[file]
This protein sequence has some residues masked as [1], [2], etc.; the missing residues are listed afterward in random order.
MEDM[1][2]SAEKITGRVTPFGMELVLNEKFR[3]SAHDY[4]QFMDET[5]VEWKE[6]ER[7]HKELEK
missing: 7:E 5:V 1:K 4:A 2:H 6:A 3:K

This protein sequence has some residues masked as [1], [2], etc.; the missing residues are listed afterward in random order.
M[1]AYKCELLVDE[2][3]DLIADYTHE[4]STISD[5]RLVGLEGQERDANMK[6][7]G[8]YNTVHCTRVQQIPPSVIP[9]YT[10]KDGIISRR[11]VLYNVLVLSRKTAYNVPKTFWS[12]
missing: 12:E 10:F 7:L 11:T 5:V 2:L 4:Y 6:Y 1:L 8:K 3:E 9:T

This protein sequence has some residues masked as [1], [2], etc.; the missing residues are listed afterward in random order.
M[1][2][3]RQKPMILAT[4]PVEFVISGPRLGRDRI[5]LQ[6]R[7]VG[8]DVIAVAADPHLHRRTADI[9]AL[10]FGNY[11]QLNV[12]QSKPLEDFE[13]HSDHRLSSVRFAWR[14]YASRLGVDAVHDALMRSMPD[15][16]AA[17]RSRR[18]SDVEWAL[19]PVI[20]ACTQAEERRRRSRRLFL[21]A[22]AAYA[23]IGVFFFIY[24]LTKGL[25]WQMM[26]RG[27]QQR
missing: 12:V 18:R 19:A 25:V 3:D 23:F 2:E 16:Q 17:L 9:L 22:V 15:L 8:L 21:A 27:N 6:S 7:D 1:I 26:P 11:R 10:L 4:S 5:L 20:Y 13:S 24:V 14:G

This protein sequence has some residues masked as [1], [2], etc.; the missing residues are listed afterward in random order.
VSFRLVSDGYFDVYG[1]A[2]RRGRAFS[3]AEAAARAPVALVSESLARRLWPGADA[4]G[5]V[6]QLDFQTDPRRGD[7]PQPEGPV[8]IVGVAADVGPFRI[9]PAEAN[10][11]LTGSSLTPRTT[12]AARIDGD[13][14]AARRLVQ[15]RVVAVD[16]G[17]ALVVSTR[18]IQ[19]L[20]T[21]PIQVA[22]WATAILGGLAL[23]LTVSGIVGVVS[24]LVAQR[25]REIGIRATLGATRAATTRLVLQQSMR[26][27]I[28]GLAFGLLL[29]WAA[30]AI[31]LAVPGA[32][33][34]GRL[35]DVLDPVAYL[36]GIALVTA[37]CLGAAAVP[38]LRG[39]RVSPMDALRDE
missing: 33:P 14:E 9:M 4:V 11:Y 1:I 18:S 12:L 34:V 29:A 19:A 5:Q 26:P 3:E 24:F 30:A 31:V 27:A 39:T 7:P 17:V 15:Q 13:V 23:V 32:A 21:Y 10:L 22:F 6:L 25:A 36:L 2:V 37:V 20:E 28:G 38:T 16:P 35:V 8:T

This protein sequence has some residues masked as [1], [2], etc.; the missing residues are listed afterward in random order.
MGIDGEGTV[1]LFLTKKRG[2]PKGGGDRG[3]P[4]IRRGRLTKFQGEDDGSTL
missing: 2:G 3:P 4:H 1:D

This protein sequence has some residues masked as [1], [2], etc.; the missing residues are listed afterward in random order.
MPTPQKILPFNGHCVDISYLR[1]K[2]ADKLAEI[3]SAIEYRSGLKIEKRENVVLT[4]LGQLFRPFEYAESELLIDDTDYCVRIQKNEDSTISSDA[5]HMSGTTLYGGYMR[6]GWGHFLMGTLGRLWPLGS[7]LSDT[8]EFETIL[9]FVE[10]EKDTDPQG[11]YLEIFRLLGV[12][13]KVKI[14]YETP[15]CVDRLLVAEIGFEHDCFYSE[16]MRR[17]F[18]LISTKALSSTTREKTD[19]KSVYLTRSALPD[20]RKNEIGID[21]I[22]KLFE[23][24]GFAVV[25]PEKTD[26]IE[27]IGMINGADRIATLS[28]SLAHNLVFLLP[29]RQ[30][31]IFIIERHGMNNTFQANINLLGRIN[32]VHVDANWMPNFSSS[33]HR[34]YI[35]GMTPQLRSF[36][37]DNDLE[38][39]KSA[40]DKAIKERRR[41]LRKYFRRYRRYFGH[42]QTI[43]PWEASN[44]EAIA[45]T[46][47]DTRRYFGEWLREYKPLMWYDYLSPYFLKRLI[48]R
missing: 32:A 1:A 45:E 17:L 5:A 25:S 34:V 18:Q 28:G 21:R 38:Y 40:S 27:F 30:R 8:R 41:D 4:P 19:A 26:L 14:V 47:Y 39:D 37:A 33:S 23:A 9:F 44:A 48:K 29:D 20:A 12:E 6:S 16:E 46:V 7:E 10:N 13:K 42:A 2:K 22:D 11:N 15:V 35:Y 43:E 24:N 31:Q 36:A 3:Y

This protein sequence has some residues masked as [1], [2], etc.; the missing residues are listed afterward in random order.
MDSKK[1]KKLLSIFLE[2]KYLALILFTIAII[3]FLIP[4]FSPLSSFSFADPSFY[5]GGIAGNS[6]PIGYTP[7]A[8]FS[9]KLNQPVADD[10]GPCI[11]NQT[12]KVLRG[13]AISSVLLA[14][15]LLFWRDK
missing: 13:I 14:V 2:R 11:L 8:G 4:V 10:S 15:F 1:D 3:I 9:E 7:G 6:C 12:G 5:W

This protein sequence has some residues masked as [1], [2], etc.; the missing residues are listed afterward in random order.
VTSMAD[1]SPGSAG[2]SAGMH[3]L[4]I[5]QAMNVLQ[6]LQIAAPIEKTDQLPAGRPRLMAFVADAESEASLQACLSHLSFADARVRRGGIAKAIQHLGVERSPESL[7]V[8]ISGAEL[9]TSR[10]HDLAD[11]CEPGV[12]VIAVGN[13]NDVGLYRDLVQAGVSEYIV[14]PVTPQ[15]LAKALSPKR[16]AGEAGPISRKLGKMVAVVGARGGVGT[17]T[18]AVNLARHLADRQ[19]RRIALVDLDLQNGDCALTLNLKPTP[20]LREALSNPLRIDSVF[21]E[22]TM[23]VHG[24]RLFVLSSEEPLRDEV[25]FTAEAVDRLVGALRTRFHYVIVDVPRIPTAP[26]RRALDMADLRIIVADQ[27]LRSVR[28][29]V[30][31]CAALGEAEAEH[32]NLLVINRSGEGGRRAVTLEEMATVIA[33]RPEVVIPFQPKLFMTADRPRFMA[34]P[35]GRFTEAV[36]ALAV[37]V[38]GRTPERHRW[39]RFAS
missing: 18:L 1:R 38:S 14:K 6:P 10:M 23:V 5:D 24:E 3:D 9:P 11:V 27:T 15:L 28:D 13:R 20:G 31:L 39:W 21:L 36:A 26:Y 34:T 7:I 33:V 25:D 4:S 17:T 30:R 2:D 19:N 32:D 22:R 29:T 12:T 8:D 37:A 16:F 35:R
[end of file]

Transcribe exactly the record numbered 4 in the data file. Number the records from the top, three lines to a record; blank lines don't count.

This protein sequence has some residues masked as [1], [2], etc.; the missing residues are listed afterward in random order.
VSFRLVSDGYFDVYG[1]A[2]RRGRAFS[3]AEAAARAPVALVSESLARRLWPGADA[4]G[5]V[6]QLDFQTDPRRGD[7]PQPEGPV[8]IVGVAADVGPFRI[9]PAEAN[10][11]LTGSSLTPRTT[12]AARIDGD[13][14]AARRLVQ[15]RVVAVD[16]G[17]ALVVSTR[18]IQ[19]L[20]T[21]PIQVA[22]WATAILGGLAL[23]LTVSGIVGVVS[24]LVAQR[25]REIGIRATLGATRAATTRLVLQQSMR[26][27]I[28]GLAFGLLL[29]WAA[30]AI[31]LAVPGA[32][33][34]GRL[35]DVLDPVAYL[36]GIALVTA[37]CLGAAAVP[38]LRG[39]RVSPMDALRDE
missing: 33:P 14:E 9:M 4:V 11:Y 1:I 18:S 12:L 34:V 29:A 19:A 5:Q 26:P 3:E 24:F 30:A 31:V 27:A 39:T 7:P 17:V 15:Q 13:V 23:V 32:A 21:Y 10:L 22:F 6:L 25:A 36:L 2:V 37:V 20:E 28:G 38:T 16:P 35:V 8:T